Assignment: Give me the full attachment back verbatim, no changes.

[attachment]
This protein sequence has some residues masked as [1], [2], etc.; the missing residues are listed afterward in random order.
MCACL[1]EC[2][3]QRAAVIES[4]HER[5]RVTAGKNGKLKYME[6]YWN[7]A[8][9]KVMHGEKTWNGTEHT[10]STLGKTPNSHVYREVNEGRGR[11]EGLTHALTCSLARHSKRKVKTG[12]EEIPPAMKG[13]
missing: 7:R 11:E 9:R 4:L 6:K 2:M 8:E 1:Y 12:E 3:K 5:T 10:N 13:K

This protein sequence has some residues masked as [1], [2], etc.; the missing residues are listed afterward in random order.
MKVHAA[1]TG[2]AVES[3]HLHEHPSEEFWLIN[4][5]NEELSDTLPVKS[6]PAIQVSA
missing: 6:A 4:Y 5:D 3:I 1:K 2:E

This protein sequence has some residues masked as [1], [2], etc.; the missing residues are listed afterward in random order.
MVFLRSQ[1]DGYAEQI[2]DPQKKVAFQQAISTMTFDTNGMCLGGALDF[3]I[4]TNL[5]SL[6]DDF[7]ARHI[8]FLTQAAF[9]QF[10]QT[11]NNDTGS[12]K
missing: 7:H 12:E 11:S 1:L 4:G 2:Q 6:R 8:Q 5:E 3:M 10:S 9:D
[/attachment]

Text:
This protein sequence has some residues masked as [1], [2], etc.; the missing residues are listed afterward in random order.
MCACL[1]EC[2][3]QRAAVIES[4]HER[5]RVTAGKNGKLKYME[6]YWN[7]A[8][9]KVMHGEKTWNGTEHT[10]STLGKTPNSHVYREVNEGRGR[11]EGLTHALTCSLARHSKRKVKTG[12]EEIPPAMKG[13]
missing: 7:R 11:E 9:R 4:L 6:K 2:M 8:E 1:Y 12:E 3:K 5:T 10:N 13:K

This protein sequence has some residues masked as [1], [2], etc.; the missing residues are listed afterward in random order.
MKVHAA[1]TG[2]AVES[3]HLHEHPSEEFWLIN[4][5]NEELSDTLPVKS[6]PAIQVSA
missing: 6:A 4:Y 5:D 3:I 1:K 2:E

This protein sequence has some residues masked as [1], [2], etc.; the missing residues are listed afterward in random order.
MVFLRSQ[1]DGYAEQI[2]DPQKKVAFQQAISTMTFDTNGMCLGGALDF[3]I[4]TNL[5]SL[6]DDF[7]ARHI[8]FLTQAAF[9]QF[10]QT[11]NNDTGS[12]K
missing: 7:H 12:E 11:S 1:L 4:G 2:Q 6:R 8:Q 5:E 3:M 10:S 9:D